While nearly comprehensive proteome coverage can be achieved from bulk tissue or cultured cells, the data usually lacks spatial resolution. As a result, tissue based proteomics averages protein abundance across multiple cell types and/or localizations. With proteomics platforms lacking sensitivity and throughput to undertake deep single-cell proteome studies in order to resolve spatial or cell type dependent protein expression gradients within tissue, proteome analysis has been combined with sorting techniques to enrich for certain cell populations. However, the spatial resolution and context is lost after cell sorting. Here, we report an optimized method for the proteomic analysis of neurons isolated from post-mortem human brain by laser capture microdissection (LCM). We tested combinations of sample collection methods, lysis buffers and digestion methods to maximize the number of identifications and quantitative performance, identifying 1500 proteins from 60 000 μm2 of 10 μm thick cerebellar molecular layer with excellent reproducibility. To demonstrate the ability of our workflow to resolve cell type specific proteomes within human brain tissue, we isolated sets of individual Betz and Purkinje cells. Both neuronal cell types are involved in motor coordination and were found to express highly specific proteomes to a depth of 2800 to 3600 proteins.

Olie CS, Riaz M, Konietzny R, Charles PD, Pinto-Fernandez A, Kiełbasa SM, Aartsma-Rus A, Goeman JJ, Kessler BM, Raz V. 2019. Deacetylation Inhibition Reverses PABPN1-Dependent Muscle Wasting. iScience, 12 pp. 318-332. | Show Abstract | Read more

Reduced poly(A)-binding protein nuclear 1 (PABPN1) levels cause aging-associated muscle wasting. PABPN1 is a multifunctional regulator of mRNA processing. To elucidate the molecular mechanisms causing PABPN1-mediated muscle wasting, we compared the transcriptome with the proteome in mouse muscles expressing short hairpin RNA to PABPN1 (shPab). We found greater variations in the proteome than in mRNA expression profiles. Protein accumulation in the shPab proteome was concomitant with reduced proteasomal activity. Notably, protein acetylation appeared to be decreased in shPab versus control proteomes (63%). Acetylome profiling in shPab muscles revealed prominent peptide deacetylation associated with elevated sirtuin-1 (SIRT1) deacetylase. We show that SIRT1 mRNA levels are controlled by PABPN1 via alternative polyadenylation site utilization. Most importantly, SIRT1 deacetylase inhibition by sirtinol increased PABPN1 levels and reversed muscle wasting. We suggest that perturbation of a multifactorial regulatory loop involving PABPN1 and SIRT1 plays an imperative role in aging-associated muscle wasting. VIDEO ABSTRACT.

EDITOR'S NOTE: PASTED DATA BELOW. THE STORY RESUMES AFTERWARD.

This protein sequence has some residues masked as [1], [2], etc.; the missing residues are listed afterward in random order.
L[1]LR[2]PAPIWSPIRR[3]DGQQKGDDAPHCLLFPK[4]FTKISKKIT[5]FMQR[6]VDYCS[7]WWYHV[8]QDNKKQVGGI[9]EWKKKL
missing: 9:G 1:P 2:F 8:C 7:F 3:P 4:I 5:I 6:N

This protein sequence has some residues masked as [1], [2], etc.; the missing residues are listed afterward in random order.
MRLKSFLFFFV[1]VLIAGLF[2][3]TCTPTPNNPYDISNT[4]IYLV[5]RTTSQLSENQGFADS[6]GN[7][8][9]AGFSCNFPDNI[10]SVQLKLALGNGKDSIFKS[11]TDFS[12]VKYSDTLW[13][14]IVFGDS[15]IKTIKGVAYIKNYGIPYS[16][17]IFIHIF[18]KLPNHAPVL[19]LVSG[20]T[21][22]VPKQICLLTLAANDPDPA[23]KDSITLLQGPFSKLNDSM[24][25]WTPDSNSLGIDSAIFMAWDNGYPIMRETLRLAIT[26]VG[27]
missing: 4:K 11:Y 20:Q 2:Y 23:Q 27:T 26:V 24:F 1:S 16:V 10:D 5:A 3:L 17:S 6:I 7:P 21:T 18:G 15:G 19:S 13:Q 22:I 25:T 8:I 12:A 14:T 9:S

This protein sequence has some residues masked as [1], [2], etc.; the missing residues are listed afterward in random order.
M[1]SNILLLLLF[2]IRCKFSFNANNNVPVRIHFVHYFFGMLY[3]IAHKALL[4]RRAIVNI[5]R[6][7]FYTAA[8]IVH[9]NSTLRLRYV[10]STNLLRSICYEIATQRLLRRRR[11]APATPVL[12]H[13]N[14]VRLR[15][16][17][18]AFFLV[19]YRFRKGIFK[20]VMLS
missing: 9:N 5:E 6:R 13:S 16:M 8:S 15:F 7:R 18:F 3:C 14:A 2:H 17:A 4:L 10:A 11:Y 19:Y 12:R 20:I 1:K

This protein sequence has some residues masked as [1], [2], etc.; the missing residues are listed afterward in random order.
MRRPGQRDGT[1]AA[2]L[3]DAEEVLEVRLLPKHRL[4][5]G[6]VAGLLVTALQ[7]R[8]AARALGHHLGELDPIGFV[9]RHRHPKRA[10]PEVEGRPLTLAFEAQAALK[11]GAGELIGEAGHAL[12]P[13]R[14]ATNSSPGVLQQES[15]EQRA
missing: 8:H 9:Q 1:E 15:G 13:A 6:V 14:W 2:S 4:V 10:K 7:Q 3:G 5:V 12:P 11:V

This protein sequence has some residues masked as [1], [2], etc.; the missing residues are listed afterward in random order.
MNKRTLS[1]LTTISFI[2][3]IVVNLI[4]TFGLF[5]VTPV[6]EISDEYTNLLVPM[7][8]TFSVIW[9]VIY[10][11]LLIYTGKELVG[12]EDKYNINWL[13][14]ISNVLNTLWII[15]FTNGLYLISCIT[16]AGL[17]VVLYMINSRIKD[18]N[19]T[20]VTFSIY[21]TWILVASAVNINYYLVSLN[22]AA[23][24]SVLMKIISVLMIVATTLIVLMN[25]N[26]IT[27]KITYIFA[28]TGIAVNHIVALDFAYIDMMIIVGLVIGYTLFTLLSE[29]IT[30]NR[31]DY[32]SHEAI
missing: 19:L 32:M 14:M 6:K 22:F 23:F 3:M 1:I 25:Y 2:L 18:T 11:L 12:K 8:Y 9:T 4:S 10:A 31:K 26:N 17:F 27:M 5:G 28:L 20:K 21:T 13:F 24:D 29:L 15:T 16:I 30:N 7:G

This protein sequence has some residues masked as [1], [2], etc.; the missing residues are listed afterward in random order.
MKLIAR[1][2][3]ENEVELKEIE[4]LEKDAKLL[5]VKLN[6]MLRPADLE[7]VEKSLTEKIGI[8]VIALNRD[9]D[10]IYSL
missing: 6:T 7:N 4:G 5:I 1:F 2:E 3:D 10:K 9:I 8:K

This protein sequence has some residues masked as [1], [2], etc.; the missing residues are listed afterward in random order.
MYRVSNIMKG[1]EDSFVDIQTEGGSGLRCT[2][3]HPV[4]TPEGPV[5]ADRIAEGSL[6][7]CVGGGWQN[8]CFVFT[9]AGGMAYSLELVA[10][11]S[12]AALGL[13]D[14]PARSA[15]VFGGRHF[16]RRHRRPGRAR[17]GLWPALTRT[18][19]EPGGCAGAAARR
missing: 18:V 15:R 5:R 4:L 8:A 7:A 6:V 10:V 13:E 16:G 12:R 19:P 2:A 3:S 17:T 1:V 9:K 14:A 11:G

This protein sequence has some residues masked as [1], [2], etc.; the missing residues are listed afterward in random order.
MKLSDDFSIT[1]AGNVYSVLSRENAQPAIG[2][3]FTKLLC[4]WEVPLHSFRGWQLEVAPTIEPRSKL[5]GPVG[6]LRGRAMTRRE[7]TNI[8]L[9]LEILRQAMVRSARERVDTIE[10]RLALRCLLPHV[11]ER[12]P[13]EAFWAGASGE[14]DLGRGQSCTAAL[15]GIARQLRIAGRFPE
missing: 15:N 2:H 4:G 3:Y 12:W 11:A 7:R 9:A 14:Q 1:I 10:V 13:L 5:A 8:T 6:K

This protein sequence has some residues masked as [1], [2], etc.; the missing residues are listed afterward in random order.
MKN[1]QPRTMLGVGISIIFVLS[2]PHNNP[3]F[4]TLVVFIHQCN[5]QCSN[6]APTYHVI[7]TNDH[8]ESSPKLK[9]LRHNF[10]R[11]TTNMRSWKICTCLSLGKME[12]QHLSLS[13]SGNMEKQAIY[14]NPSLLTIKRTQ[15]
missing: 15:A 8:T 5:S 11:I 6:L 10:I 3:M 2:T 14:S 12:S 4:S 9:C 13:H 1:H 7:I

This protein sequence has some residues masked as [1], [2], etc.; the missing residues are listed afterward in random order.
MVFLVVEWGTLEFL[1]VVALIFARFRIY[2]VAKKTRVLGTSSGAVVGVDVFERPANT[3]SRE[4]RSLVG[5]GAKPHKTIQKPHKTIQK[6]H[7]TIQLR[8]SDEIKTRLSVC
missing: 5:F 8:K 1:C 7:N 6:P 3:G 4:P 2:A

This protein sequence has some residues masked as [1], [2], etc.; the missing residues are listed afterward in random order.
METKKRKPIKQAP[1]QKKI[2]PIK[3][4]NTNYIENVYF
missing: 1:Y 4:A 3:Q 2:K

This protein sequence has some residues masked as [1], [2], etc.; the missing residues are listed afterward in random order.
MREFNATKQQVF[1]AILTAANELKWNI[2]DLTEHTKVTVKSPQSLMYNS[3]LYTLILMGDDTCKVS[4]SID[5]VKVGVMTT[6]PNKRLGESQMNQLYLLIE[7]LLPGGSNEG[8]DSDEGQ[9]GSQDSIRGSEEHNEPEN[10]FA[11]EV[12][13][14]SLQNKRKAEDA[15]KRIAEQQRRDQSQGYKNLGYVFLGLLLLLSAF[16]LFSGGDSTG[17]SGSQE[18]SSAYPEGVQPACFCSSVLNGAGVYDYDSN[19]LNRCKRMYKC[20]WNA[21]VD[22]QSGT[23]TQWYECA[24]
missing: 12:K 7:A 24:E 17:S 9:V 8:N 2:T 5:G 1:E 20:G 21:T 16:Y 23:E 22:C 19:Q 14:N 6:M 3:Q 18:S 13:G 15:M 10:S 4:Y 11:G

Unsworth AJ, Bombik I, Pinto-Fernandez A, McGouran JF, Konietzny R, Zahedi RP, Watson SP, Kessler BM, Pears CJ. 2019. Human Platelet Protein Ubiquitylation and Changes following GPVI Activation. Thromb Haemost, 119 (1), pp. 104-116. | Citations: 1 (Web of Science Lite) | Show Abstract | Read more

Platelet activators stimulate post-translational modification of signalling proteins to change their activity or their molecular interactions leading to signal propagation. One covalent modification is attachment of the small protein ubiquitin to lysine residues in target proteins. Modification by ubiquitin can either target proteins for degradation by the proteasome or act as a scaffold for other proteins. Pharmacological inhibition of deubiquitylases or the proteasome inhibition of platelet activation by collagen, demonstrating a role for ubiquitylation, but relatively few substrates for ubiquitin have been identified and the molecular basis of inhibition is not established. Here, we report the ubiquitome of human platelets and changes in ubiquitylated proteins following stimulation by collagen-related peptide (CRP-XL). Using platelets from six individuals over three independent experiments, we identified 1,634 ubiquitylated peptides derived from 691 proteins, revealing extensive ubiquitylation in resting platelets. Note that 925 of these peptides show an increase of more than twofold following stimulation with CRP-XL. Multiple sites of ubiquitylation were identified on several proteins including Syk, filamin and integrin heterodimer sub-units. This work reveals extensive protein ubiquitylation during activation of human platelets and opens the possibility of novel therapeutic interventions targeting the ubiquitin machinery.

D'Ascenzio M, Pugh KM, Konietzny R, Berridge G, Tallant C, Hashem S, Monteiro O, Thomas JR, Schirle M, Knapp S et al. 2019. An Activity-Based Probe Targeting Non-Catalytic, Highly Conserved Amino Acid Residues within Bromodomains. Angew Chem Int Ed Engl, 58 (4), pp. 1007-1012. | Show Abstract | Read more